Ethernet has propagated from the traditional office environment into a wide range of areas, including harsh industrial environments like factory and building automation. Today, copper cabling is the most common option for Ethernet, but fiber-optic cabling is increasingly finding success in industrial applications because of its long-distance capabilities and electrically isolated interface.
Lost or corrupted packets can pose problems for any network, but they are especially problematic for industrial buses that interconnect processes that must be time synchronized. A corrupted packet is unacceptable for processes with critical timing requirements, but at the very least degrades network efficiency due to the need for packet retransmission.
There are several aspects of the industrial environment that can adversely impact the link signal quality: radiated/conducted emissions; electrical isolation measures; and, link attenuation as the distance between nodes grows. For copper-based networks, these conditions have been addressed by using shielded cabling, magnetics for isolation and constraining link distances. However, these mitigations have placed limits on the deployment of Ethernet in industrial settings. Ethernet over fiber offers a way of addressing these challenges, allowing Ethernet to be deployed deeper into the industrial domain.
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An industrial environment includes various sources of electromagnetic radiation. Motors, switches, relays and other electrical machinery can generate interfering signals that couple onto copper cabling and cause packet errors. In the worst case, the cable could even be a path that allows high levels of energy to reach the Ethernet physical layer (PHY) transceiver, causing link loss or even damage.
Fiber-optic cabling is immune to electromagnetic interference and does not emit interfering signals. It does not have the electromagnetic properties that cause electrical coupling in copper cabling. Fiber-optic cabling passes light through plastic or glass. There is no generated magnetic field as there may be with copper cabling, nor are fiber-optic cables susceptible to power surges and transient bursts of energy found in industrial environments.
When using copper cabling, point-to-point Ethernet network nodes (transceivers) that are widely spaced must be transformer-coupled to the cable to protect against large differentials in ground potentials. While transformer coupling does provide isolation, there is still an electrical connection between the network nodes.
In a fiber-optic network, there is no electrical connection between the nodes. Therefore, network nodes cannot develop different common-mode voltage levels or common-mode transients on the cabling that could then impact packets. In cases where high voltages pose safety issues, fiber may even be required.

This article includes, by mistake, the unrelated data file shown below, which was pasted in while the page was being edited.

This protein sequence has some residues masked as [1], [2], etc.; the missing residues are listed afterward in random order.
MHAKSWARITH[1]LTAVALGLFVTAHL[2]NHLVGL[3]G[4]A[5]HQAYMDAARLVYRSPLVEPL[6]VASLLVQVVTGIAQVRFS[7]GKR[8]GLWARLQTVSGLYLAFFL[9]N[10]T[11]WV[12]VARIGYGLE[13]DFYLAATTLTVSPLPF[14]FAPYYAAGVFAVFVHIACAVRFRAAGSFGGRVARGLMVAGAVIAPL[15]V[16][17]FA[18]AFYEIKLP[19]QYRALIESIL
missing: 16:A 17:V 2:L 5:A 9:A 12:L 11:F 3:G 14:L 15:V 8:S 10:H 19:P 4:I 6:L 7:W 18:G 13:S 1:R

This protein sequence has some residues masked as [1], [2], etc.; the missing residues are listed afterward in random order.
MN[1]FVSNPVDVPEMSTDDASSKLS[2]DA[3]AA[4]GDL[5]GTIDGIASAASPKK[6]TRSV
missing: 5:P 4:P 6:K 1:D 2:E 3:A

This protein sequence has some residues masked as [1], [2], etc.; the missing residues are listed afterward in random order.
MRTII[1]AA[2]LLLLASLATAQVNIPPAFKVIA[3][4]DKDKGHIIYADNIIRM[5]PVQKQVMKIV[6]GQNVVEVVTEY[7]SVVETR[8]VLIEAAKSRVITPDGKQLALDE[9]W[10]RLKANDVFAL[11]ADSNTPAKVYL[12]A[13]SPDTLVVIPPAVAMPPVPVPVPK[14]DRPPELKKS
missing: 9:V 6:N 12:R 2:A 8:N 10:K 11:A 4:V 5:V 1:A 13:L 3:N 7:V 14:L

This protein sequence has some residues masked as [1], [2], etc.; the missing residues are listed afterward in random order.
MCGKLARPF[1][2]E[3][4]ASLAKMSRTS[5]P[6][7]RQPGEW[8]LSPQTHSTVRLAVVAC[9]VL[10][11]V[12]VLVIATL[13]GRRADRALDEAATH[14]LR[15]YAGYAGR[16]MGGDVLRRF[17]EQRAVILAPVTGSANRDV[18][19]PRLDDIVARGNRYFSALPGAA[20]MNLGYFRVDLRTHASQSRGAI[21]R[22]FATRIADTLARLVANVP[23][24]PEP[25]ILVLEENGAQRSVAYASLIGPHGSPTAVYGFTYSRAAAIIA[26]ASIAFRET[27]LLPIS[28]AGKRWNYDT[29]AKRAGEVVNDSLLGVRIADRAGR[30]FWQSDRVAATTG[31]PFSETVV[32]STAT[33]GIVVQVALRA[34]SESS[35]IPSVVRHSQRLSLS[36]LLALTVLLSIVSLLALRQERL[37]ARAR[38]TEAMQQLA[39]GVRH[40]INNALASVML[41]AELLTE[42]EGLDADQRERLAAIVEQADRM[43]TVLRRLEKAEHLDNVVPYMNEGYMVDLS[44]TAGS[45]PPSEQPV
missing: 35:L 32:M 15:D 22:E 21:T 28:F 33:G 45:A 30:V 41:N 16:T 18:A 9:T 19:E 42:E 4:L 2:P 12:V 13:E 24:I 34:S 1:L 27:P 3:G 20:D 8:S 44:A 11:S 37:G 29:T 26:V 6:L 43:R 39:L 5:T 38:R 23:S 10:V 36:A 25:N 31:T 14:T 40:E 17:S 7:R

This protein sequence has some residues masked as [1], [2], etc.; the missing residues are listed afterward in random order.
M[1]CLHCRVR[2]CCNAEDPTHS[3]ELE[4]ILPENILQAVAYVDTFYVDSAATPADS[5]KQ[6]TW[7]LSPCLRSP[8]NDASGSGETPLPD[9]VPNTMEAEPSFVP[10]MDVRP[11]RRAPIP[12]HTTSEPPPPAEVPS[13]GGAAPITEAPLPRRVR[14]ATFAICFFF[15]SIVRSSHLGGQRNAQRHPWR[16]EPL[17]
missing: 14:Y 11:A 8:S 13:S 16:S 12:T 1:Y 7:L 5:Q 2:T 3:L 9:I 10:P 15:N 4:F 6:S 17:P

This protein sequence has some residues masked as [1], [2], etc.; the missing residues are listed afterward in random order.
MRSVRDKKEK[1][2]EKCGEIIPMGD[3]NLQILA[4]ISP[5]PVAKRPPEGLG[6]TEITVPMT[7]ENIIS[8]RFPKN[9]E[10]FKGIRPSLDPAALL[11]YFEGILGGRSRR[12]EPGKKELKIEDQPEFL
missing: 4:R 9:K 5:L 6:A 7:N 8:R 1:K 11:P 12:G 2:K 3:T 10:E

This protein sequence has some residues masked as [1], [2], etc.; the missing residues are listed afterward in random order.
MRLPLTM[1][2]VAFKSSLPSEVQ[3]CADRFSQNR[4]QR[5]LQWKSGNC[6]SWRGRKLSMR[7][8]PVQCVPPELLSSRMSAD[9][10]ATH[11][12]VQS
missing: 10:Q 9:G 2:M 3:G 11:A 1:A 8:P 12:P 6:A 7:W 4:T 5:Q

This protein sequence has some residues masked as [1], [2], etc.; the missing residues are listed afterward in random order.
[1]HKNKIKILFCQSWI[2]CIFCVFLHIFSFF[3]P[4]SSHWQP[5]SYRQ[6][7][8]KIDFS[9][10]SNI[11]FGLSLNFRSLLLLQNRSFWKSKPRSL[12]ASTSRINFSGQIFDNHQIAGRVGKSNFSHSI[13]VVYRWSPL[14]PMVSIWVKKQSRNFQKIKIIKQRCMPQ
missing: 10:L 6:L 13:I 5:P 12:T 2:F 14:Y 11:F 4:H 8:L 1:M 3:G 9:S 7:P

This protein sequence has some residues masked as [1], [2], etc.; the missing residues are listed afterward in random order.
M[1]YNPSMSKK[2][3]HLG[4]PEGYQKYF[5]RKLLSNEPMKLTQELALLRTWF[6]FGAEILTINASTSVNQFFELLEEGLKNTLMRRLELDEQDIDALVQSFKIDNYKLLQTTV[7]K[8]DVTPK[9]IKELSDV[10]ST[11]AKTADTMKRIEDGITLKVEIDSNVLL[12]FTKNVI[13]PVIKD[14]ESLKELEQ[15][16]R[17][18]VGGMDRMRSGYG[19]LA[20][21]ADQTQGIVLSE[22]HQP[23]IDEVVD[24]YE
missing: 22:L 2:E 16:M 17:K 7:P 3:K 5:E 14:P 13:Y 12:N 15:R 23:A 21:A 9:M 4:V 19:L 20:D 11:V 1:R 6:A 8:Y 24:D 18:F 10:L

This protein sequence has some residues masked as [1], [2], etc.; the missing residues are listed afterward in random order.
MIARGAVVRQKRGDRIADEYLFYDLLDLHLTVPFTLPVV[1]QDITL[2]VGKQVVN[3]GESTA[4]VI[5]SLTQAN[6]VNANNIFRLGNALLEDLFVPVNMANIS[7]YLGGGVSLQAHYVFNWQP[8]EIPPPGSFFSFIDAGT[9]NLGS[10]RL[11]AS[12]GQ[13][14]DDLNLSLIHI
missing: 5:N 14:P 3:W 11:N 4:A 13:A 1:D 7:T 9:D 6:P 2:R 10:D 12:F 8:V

Standard Ethernet is defined by the Institute of Electrical and Electronics Engineers (IEEE) 802.3 specification to work over 100m of copper cabling. While this is a sufficient distance for most applications, there is still a fundamental limit to the distance that the physical copper media can support without packet errors. As shown in Figure 1, the attenuation of Category 5 (CAT 5) cabling at 100m is more than 20 dB, leaving little margin to accommodate signal degradation to either noise or electrical interference.
Figure 1: Electronic Industries Alliance / Telecommunications Industry Association (EIA/TIA) attenuation vs. frequency for CAT 5 cable
Fiber-optic communication supports much greater distances. Where a copper network might be measured in tens of meters between nodes, a fiber-optic network can be measured in hundreds or thousands of meters. Table 1 lists some of the common Ethernet over fiber standards and their specified cable reaches. In practice, these cable reaches can often be exceeded by a well-designed PHY.
550 m – 5 km
220 m – 550 m
Table 1: Cable reach for common 100-Mbps and 1-Gbps Ethernet fiber standards
For industrial applications, using fiber to support increased distance between nodes may allow repeater nodes to be eliminated, which not only saves cost, but also reduces points of failure, improves determinism for packet timing and reduces end-to-end latency. It can also allow a wider span of control for process controllers, simplifying network architecture.
Ethernet over fiber offers some intriguing advantages for industrial Ethernet that can improve performance in harsh environments, enable spatially broader networks while supporting timing critical processes.
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